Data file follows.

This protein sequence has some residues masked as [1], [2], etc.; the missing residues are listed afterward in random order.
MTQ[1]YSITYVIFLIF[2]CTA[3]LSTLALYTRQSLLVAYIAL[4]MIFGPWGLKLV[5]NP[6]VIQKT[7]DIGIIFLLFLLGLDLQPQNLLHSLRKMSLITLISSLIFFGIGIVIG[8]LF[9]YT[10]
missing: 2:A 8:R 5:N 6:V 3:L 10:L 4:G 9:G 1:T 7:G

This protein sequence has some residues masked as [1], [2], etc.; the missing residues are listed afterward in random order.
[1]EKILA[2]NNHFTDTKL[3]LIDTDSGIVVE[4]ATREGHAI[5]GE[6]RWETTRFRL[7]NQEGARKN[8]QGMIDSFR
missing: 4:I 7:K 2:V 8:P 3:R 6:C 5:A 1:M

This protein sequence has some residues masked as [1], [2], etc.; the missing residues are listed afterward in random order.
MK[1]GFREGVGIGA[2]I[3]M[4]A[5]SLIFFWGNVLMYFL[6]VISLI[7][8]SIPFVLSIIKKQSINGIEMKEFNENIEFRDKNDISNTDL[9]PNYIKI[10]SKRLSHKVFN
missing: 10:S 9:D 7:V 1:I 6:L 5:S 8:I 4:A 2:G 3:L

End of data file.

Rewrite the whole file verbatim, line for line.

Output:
This protein sequence has some residues masked as [1], [2], etc.; the missing residues are listed afterward in random order.
MTQ[1]YSITYVIFLIF[2]CTA[3]LSTLALYTRQSLLVAYIAL[4]MIFGPWGLKLV[5]NP[6]VIQKT[7]DIGIIFLLFLLGLDLQPQNLLHSLRKMSLITLISSLIFFGIGIVIG[8]LF[9]YT[10]
missing: 2:A 8:R 5:N 6:V 3:L 10:L 4:G 9:G 1:T 7:G

This protein sequence has some residues masked as [1], [2], etc.; the missing residues are listed afterward in random order.
[1]EKILA[2]NNHFTDTKL[3]LIDTDSGIVVE[4]ATREGHAI[5]GE[6]RWETTRFRL[7]NQEGARKN[8]QGMIDSFR
missing: 4:I 7:K 2:V 8:P 3:R 6:C 5:A 1:M

This protein sequence has some residues masked as [1], [2], etc.; the missing residues are listed afterward in random order.
MK[1]GFREGVGIGA[2]I[3]M[4]A[5]SLIFFWGNVLMYFL[6]VISLI[7][8]SIPFVLSIIKKQSINGIEMKEFNENIEFRDKNDISNTDL[9]PNYIKI[10]SKRLSHKVFN
missing: 10:S 9:D 7:V 1:I 6:L 5:S 8:I 4:A 2:G 3:L